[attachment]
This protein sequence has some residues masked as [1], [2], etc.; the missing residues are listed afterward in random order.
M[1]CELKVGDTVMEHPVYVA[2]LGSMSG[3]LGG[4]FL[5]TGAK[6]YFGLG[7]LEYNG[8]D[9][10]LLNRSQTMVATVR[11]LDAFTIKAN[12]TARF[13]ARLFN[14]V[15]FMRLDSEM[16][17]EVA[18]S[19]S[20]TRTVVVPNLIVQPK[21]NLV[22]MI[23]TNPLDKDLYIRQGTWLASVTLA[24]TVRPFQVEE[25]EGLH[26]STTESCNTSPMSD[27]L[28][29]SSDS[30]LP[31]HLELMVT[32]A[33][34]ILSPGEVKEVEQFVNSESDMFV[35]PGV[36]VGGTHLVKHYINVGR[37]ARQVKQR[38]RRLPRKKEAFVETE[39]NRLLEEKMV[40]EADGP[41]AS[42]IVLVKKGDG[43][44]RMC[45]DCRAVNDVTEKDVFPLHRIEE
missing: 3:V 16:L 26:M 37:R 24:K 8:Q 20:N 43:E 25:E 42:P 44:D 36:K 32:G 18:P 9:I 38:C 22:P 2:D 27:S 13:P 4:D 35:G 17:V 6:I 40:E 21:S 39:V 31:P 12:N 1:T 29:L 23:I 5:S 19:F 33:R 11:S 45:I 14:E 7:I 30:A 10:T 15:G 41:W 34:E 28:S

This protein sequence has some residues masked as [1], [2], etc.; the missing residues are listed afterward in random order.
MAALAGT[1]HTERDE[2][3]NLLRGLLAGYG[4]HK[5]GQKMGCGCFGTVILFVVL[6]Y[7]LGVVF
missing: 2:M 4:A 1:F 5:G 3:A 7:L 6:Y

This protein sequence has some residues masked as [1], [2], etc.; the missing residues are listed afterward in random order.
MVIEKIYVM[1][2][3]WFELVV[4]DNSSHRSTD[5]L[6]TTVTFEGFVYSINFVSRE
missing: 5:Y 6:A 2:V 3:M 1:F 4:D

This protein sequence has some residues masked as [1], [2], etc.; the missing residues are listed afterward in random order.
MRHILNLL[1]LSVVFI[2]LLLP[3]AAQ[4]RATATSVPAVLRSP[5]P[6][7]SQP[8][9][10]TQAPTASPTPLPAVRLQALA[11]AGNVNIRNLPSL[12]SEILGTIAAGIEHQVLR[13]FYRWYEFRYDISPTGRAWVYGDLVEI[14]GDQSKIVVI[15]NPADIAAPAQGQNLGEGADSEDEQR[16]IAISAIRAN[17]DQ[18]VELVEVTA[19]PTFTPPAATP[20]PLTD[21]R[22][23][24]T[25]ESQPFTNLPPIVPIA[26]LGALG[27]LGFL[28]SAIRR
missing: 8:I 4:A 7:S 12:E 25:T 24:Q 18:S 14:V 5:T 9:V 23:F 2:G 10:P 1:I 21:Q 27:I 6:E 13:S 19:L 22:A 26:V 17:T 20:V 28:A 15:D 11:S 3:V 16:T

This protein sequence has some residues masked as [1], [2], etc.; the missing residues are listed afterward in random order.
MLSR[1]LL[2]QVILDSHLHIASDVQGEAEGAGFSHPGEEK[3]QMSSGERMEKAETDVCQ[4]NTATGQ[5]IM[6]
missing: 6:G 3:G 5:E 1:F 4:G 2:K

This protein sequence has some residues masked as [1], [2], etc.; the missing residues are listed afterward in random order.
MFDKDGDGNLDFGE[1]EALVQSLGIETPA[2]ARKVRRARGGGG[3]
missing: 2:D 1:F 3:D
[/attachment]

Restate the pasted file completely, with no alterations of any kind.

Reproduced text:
This protein sequence has some residues masked as [1], [2], etc.; the missing residues are listed afterward in random order.
M[1]CELKVGDTVMEHPVYVA[2]LGSMSG[3]LGG[4]FL[5]TGAK[6]YFGLG[7]LEYNG[8]D[9][10]LLNRSQTMVATVR[11]LDAFTIKAN[12]TARF[13]ARLFN[14]V[15]FMRLDSEM[16][17]EVA[18]S[19]S[20]TRTVVVPNLIVQPK[21]NLV[22]MI[23]TNPLDKDLYIRQGTWLASVTLA[24]TVRPFQVEE[25]EGLH[26]STTESCNTSPMSD[27]L[28][29]SSDS[30]LP[31]HLELMVT[32]A[33][34]ILSPGEVKEVEQFVNSESDMFV[35]PGV[36]VGGTHLVKHYINVGR[37]ARQVKQR[38]RRLPRKKEAFVETE[39]NRLLEEKMV[40]EADGP[41]AS[42]IVLVKKGDG[43][44]RMC[45]DCRAVNDVTEKDVFPLHRIEE
missing: 3:V 16:L 26:M 37:R 24:K 8:Q 20:N 43:E 25:E 42:P 44:D 36:K 32:G 18:P 9:I 38:C 22:P 2:D 27:S 13:P 4:D 35:G 17:V 6:I 40:E 21:S 39:V 31:P 12:N 1:T 29:L 23:I 5:S 19:F 33:R 11:S 45:I 14:E 7:I 30:A 10:T 15:G 41:W 34:E 28:S

This protein sequence has some residues masked as [1], [2], etc.; the missing residues are listed afterward in random order.
MAALAGT[1]HTERDE[2][3]NLLRGLLAGYG[4]HK[5]GQKMGCGCFGTVILFVVL[6]Y[7]LGVVF
missing: 2:M 4:A 1:F 5:G 3:A 7:L 6:Y

This protein sequence has some residues masked as [1], [2], etc.; the missing residues are listed afterward in random order.
MVIEKIYVM[1][2][3]WFELVV[4]DNSSHRSTD[5]L[6]TTVTFEGFVYSINFVSRE
missing: 5:Y 6:A 2:V 3:M 1:F 4:D

This protein sequence has some residues masked as [1], [2], etc.; the missing residues are listed afterward in random order.
MRHILNLL[1]LSVVFI[2]LLLP[3]AAQ[4]RATATSVPAVLRSP[5]P[6][7]SQP[8][9][10]TQAPTASPTPLPAVRLQALA[11]AGNVNIRNLPSL[12]SEILGTIAAGIEHQVLR[13]FYRWYEFRYDISPTGRAWVYGDLVEI[14]GDQSKIVVI[15]NPADIAAPAQGQNLGEGADSEDEQR[16]IAISAIRAN[17]DQ[18]VELVEVTA[19]PTFTPPAATP[20]PLTD[21]R[22][23][24]T[25]ESQPFTNLPPIVPIA[26]LGALG[27]LGFL[28]SAIRR
missing: 8:I 4:A 7:S 12:E 25:T 24:Q 18:S 14:V 5:T 9:V 23:F 2:G 10:P 1:I 21:Q 27:I 6:E 13:S 19:L 22:A 26:V 17:T 20:V 28:A 15:D 11:S 3:V 16:T

This protein sequence has some residues masked as [1], [2], etc.; the missing residues are listed afterward in random order.
MLSR[1]LL[2]QVILDSHLHIASDVQGEAEGAGFSHPGEEK[3]QMSSGERMEKAETDVCQ[4]NTATGQ[5]IM[6]
missing: 6:G 3:G 5:E 1:F 4:G 2:K

This protein sequence has some residues masked as [1], [2], etc.; the missing residues are listed afterward in random order.
MFDKDGDGNLDFGE[1]EALVQSLGIETPA[2]ARKVRRARGGGG[3]
missing: 2:D 1:F 3:D